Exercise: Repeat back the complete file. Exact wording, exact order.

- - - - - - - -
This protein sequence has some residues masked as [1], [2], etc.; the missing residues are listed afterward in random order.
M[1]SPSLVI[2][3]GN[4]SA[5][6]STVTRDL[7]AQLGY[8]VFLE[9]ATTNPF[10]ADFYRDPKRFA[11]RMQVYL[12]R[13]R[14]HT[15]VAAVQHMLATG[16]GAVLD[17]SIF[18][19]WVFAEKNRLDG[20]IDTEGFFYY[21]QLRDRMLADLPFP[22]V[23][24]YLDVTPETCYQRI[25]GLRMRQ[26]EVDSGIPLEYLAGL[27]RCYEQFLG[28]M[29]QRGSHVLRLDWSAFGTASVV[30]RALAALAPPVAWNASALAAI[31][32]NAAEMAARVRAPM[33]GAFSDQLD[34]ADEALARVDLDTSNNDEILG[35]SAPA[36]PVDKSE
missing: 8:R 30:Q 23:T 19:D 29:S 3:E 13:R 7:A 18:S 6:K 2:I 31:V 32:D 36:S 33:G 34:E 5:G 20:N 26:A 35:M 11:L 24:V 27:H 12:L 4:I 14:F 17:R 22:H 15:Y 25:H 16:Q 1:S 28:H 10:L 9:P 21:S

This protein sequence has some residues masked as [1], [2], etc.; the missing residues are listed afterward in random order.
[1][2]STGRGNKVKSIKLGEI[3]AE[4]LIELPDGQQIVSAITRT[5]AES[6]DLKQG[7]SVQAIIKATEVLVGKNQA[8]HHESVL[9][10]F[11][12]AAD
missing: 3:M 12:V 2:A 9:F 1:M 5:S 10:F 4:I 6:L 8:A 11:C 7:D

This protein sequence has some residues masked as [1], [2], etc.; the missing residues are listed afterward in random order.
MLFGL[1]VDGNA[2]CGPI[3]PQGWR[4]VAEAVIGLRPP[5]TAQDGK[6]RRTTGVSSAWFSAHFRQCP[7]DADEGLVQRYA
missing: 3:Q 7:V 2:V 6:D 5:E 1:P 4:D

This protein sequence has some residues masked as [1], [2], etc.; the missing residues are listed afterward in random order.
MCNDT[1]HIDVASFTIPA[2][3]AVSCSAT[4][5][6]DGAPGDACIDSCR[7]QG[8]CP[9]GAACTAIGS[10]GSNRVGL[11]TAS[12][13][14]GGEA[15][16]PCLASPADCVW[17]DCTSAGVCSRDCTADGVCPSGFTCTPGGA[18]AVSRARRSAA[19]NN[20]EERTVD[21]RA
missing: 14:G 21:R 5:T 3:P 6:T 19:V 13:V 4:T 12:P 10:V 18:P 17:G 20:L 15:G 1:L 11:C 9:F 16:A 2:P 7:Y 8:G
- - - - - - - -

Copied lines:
This protein sequence has some residues masked as [1], [2], etc.; the missing residues are listed afterward in random order.
M[1]SPSLVI[2][3]GN[4]SA[5][6]STVTRDL[7]AQLGY[8]VFLE[9]ATTNPF[10]ADFYRDPKRFA[11]RMQVYL[12]R[13]R[14]HT[15]VAAVQHMLATG[16]GAVLD[17]SIF[18][19]WVFAEKNRLDG[20]IDTEGFFYY[21]QLRDRMLADLPFP[22]V[23][24]YLDVTPETCYQRI[25]GLRMRQ[26]EVDSGIPLEYLAGL[27]RCYEQFLG[28]M[29]QRGSHVLRLDWSAFGTASVV[30]RALAALAPPVAWNASALAAI[31][32]NAAEMAARVRAPM[33]GAFSDQLD[34]ADEALARVDLDTSNNDEILG[35]SAPA[36]PVDKSE
missing: 8:R 30:Q 23:T 19:D 29:S 3:E 13:R 7:A 18:S 6:K 2:I 31:V 32:D 36:S 33:G 34:E 5:G 20:N 26:A 35:M 11:L 24:V 27:H 12:L 4:I 14:F 17:R 22:H 15:Y 25:H 16:Q 1:S 28:H 10:L 9:P 21:S

This protein sequence has some residues masked as [1], [2], etc.; the missing residues are listed afterward in random order.
[1][2]STGRGNKVKSIKLGEI[3]AE[4]LIELPDGQQIVSAITRT[5]AES[6]DLKQG[7]SVQAIIKATEVLVGKNQA[8]HHESVL[9][10]F[11][12]AAD
missing: 3:M 12:V 2:A 9:F 1:M 5:S 10:F 4:I 6:L 8:A 11:C 7:D

This protein sequence has some residues masked as [1], [2], etc.; the missing residues are listed afterward in random order.
MLFGL[1]VDGNA[2]CGPI[3]PQGWR[4]VAEAVIGLRPP[5]TAQDGK[6]RRTTGVSSAWFSAHFRQCP[7]DADEGLVQRYA
missing: 3:Q 7:V 2:V 6:D 5:E 1:P 4:D

This protein sequence has some residues masked as [1], [2], etc.; the missing residues are listed afterward in random order.
MCNDT[1]HIDVASFTIPA[2][3]AVSCSAT[4][5][6]DGAPGDACIDSCR[7]QG[8]CP[9]GAACTAIGS[10]GSNRVGL[11]TAS[12][13][14]GGEA[15][16]PCLASPADCVW[17]DCTSAGVCSRDCTADGVCPSGFTCTPGGA[18]AVSRARRSAA[19]NN[20]EERTVD[21]RA
missing: 14:G 21:R 5:T 3:P 6:T 19:V 13:V 4:T 12:P 10:V 18:P 17:G 20:L 15:G 1:L 11:C 9:F 16:A 2:P 7:Y 8:G